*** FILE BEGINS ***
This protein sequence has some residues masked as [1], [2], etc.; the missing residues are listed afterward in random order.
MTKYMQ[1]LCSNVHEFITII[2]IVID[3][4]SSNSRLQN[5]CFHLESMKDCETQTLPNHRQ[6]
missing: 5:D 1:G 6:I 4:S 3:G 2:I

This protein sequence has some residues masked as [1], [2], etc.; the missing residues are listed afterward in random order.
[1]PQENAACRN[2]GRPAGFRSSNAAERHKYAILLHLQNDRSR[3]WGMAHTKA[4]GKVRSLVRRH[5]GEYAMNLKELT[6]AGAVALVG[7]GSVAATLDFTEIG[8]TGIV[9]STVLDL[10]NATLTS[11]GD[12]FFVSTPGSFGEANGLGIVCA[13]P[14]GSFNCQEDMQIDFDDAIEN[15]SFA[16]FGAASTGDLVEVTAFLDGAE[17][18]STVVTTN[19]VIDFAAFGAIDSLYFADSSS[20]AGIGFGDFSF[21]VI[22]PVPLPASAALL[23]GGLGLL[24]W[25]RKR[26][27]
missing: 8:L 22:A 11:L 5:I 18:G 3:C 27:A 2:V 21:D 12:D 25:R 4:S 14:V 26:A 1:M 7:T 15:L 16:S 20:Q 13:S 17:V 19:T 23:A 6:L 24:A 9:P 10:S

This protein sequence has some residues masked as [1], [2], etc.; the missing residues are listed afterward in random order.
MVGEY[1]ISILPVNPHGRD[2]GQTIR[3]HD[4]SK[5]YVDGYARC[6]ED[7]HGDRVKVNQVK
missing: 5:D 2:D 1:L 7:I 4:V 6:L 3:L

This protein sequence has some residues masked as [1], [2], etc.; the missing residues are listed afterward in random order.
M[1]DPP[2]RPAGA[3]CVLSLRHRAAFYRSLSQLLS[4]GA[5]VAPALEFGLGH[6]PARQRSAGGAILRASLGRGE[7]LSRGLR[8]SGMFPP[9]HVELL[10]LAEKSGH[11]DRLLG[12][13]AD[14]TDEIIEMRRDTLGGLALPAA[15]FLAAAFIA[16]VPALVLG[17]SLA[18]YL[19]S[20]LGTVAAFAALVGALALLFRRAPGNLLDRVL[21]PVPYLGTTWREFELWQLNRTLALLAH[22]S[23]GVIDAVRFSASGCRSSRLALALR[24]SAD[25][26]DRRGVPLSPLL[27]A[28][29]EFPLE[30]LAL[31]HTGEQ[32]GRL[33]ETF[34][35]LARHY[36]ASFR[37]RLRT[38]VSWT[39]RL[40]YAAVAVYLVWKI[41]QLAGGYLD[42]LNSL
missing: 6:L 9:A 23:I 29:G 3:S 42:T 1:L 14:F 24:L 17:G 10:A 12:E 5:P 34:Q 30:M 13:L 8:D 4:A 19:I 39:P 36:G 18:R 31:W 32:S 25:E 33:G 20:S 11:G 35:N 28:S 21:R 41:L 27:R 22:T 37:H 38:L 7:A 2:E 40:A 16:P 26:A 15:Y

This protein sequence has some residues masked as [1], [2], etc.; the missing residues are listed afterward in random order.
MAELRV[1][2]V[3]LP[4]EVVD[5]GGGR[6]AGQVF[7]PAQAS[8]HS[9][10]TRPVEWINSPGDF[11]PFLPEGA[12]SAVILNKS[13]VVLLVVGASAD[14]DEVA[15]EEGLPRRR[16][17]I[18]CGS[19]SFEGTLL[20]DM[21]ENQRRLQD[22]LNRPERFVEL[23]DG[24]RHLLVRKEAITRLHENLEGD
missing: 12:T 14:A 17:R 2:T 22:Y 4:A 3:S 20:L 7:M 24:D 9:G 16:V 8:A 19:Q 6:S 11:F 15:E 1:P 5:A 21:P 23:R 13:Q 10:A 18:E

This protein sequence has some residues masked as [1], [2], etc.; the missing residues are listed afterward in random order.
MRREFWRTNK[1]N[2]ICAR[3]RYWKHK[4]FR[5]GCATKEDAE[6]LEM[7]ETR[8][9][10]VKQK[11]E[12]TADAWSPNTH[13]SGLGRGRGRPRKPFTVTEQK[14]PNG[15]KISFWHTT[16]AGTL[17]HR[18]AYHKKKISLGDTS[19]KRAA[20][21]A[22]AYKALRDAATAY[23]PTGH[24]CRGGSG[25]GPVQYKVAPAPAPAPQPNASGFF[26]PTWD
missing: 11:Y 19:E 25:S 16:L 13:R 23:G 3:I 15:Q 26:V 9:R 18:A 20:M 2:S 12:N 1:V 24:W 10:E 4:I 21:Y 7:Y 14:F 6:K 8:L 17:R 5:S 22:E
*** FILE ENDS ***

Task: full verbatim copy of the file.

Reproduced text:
This protein sequence has some residues masked as [1], [2], etc.; the missing residues are listed afterward in random order.
MTKYMQ[1]LCSNVHEFITII[2]IVID[3][4]SSNSRLQN[5]CFHLESMKDCETQTLPNHRQ[6]
missing: 5:D 1:G 6:I 4:S 3:G 2:I

This protein sequence has some residues masked as [1], [2], etc.; the missing residues are listed afterward in random order.
[1]PQENAACRN[2]GRPAGFRSSNAAERHKYAILLHLQNDRSR[3]WGMAHTKA[4]GKVRSLVRRH[5]GEYAMNLKELT[6]AGAVALVG[7]GSVAATLDFTEIG[8]TGIV[9]STVLDL[10]NATLTS[11]GD[12]FFVSTPGSFGEANGLGIVCA[13]P[14]GSFNCQEDMQIDFDDAIEN[15]SFA[16]FGAASTGDLVEVTAFLDGAE[17][18]STVVTTN[19]VIDFAAFGAIDSLYFADSSS[20]AGIGFGDFSF[21]VI[22]PVPLPASAALL[23]GGLGLL[24]W[25]RKR[26][27]
missing: 8:L 22:A 11:L 5:I 18:G 3:C 27:A 2:V 21:D 12:D 25:R 4:S 14:V 26:A 1:M 7:T 15:L 16:S 20:Q 13:S 17:V 19:T 23:A 6:L 24:A 9:P 10:S

This protein sequence has some residues masked as [1], [2], etc.; the missing residues are listed afterward in random order.
MVGEY[1]ISILPVNPHGRD[2]GQTIR[3]HD[4]SK[5]YVDGYARC[6]ED[7]HGDRVKVNQVK
missing: 5:D 2:D 1:L 7:I 4:V 6:L 3:L

This protein sequence has some residues masked as [1], [2], etc.; the missing residues are listed afterward in random order.
M[1]DPP[2]RPAGA[3]CVLSLRHRAAFYRSLSQLLS[4]GA[5]VAPALEFGLGH[6]PARQRSAGGAILRASLGRGE[7]LSRGLR[8]SGMFPP[9]HVELL[10]LAEKSGH[11]DRLLG[12][13]AD[14]TDEIIEMRRDTLGGLALPAA[15]FLAAAFIA[16]VPALVLG[17]SLA[18]YL[19]S[20]LGTVAAFAALVGALALLFRRAPGNLLDRVL[21]PVPYLGTTWREFELWQLNRTLALLAH[22]S[23]GVIDAVRFSASGCRSSRLALALR[24]SAD[25][26]DRRGVPLSPLL[27]A[28][29]EFPLE[30]LAL[31]HTGEQ[32]GRL[33]ETF[34][35]LARHY[36]ASFR[37]RLRT[38]VSWT[39]RL[40]YAAVAVYLVWKI[41]QLAGGYLD[42]LNSL
missing: 6:L 9:A 23:I 29:G 3:S 42:T 1:L 14:F 24:L 17:G 10:A 12:E 5:P 34:Q 30:M 13:L 8:D 4:A 19:I 39:P 36:G 18:R 31:W 32:S 25:E 33:G 20:S 11:G 35:N 28:S 21:R 41:L 27:R 22:T 37:H 38:L 7:A 2:E 40:A 16:P 26:A 15:Y

This protein sequence has some residues masked as [1], [2], etc.; the missing residues are listed afterward in random order.
MAELRV[1][2]V[3]LP[4]EVVD[5]GGGR[6]AGQVF[7]PAQAS[8]HS[9][10]TRPVEWINSPGDF[11]PFLPEGA[12]SAVILNKS[13]VVLLVVGASAD[14]DEVA[15]EEGLPRRR[16][17]I[18]CGS[19]SFEGTLL[20]DM[21]ENQRRLQD[22]LNRPERFVEL[23]DG[24]RHLLVRKEAITRLHENLEGD
missing: 12:T 14:A 17:R 2:T 22:Y 4:A 3:S 20:L 7:M 24:D 9:G 16:V 8:A 19:Q 6:S 11:F 15:E 1:P 5:A 21:P 23:R 13:Q 10:A 18:E

This protein sequence has some residues masked as [1], [2], etc.; the missing residues are listed afterward in random order.
MRREFWRTNK[1]N[2]ICAR[3]RYWKHK[4]FR[5]GCATKEDAE[6]LEM[7]ETR[8][9][10]VKQK[11]E[12]TADAWSPNTH[13]SGLGRGRGRPRKPFTVTEQK[14]PNG[15]KISFWHTT[16]AGTL[17]HR[18]AYHKKKISLGDTS[19]KRAA[20][21]A[22]AYKALRDAATAY[23]PTGH[24]CRGGSG[25]GPVQYKVAPAPAPAPQPNASGFF[26]PTWD
missing: 11:Y 19:E 25:S 16:L 13:R 23:G 3:I 15:Q 26:V 9:R 18:A 20:M 2:S 12:N 1:V 24:W 10:E 4:I 21:Y 7:Y 14:F 6:K 8:L 17:R 5:S 22:E